Role of a lifetime
Fierce medical ethics debate hits the stage: When doctors and lawyers become actors, the issues are real
Doctors and researchers at Baylor College of Medicine, along with some prominent Houston attorneys, became actors for one night at they gathered on a stage at Diverse Works to read aloud a new play that looks at the thorny issues of disclosing information on genetic testing.
With the advances in modern medicine, it's a more common subject for discussion than you might think.
The play, with the definitely unsexy name of The Process of Consent and Disclosure of Genomic Findings, examines such important medical ethics issues as privacy rights, possible discrimination by employers or health insurers and the social, cultural and religious perspectives.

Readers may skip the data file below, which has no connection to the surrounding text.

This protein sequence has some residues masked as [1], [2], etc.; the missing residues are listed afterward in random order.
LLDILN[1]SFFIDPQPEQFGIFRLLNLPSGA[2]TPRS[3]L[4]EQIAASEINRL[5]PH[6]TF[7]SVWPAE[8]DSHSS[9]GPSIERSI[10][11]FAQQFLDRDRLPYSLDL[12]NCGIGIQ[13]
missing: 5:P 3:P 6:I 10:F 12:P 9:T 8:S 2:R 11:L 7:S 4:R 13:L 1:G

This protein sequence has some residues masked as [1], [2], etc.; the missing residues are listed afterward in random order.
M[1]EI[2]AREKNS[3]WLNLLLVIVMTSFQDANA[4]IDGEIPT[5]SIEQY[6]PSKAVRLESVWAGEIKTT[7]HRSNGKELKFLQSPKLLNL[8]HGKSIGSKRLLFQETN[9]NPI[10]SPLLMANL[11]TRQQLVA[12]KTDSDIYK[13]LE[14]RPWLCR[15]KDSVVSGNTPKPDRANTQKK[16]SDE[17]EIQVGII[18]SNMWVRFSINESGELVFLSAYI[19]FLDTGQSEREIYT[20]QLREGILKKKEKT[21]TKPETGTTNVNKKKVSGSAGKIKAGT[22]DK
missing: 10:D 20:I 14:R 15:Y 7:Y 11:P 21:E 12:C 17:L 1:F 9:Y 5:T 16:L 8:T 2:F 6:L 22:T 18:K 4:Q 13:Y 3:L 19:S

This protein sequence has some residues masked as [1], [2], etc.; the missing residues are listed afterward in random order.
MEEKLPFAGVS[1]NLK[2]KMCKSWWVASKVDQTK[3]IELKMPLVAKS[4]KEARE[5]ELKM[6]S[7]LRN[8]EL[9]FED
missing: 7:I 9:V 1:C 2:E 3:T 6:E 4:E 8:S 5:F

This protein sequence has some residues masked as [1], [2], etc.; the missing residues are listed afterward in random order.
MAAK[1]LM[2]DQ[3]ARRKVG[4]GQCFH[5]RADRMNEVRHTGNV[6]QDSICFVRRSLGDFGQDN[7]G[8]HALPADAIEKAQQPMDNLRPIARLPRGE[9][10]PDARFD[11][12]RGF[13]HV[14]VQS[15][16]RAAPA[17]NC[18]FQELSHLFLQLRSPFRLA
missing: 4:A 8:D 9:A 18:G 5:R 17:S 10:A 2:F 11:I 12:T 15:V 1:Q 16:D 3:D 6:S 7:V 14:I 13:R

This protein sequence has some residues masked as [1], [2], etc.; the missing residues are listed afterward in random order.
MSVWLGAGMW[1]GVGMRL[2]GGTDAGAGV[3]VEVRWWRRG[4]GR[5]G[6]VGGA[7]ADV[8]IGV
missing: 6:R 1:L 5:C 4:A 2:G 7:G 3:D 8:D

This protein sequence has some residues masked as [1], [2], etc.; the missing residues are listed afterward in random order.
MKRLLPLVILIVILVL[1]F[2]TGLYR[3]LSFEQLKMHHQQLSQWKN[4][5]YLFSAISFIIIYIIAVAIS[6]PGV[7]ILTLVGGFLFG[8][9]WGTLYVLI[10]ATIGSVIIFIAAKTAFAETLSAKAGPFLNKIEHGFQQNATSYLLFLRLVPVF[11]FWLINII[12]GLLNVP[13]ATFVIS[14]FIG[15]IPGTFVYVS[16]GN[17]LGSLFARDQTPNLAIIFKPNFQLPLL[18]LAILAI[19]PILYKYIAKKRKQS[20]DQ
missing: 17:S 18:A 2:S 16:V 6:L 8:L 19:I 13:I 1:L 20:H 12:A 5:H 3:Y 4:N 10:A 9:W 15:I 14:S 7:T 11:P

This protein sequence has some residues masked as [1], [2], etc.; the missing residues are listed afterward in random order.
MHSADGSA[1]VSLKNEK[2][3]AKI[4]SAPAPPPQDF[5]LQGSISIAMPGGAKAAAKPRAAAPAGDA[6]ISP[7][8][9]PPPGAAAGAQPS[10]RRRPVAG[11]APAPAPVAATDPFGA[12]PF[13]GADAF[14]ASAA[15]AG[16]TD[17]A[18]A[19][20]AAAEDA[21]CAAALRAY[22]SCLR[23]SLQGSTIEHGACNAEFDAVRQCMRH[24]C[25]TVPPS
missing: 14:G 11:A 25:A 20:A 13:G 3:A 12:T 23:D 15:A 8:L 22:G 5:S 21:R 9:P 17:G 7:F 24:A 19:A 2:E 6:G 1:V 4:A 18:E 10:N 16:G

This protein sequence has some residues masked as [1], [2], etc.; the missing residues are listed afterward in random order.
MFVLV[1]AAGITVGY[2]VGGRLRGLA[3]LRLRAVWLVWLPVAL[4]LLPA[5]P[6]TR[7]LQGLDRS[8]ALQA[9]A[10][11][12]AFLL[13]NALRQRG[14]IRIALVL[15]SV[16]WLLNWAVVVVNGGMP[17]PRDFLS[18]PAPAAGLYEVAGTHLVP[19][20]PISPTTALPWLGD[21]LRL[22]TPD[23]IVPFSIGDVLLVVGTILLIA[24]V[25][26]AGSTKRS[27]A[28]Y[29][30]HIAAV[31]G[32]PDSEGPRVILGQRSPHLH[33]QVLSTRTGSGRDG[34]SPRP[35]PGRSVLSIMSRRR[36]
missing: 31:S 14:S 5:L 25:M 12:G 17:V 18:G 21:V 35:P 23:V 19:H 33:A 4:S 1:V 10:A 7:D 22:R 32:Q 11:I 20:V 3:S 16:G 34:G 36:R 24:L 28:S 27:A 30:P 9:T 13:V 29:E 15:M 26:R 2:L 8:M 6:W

With the advances in modern medicine, it's a more common subject for discussion than you might think. For example, if you are tested for high cholesterol and that same test shows you have a high propensity to develop lung cancer or early onset of Alzheimer’s, would you want to know? Do you have a right to know?
Taking the stage were Texas Medical Center president and CEO Dr. Robert Robbins, attorney Melanie Gray, Doe Florsheim, president of The Partnership for Baylor College of Medicine, and Baylor scholars, Dr. Reid Sutton, associate professor of Molecular and Human Genetics, Amy McGuire, professor of Biomedical Ethics and director of the Center for Medical Ethics and Health Policy, and Dr. Lorraine Potocki, professor of Molecular and Human Genetics.
Joining in the robust discussion were Dr. Charles and Sally Neblett, Kirsten Schachter, Reda Martin, Barbara Evans, Phyllis Griffin Epps, Dr. Nathan Allen, Courtenay Bruce, Mary Majumder, Jennifer Blumenthal-Barby, Laurence McCullough and Henry Florsheim.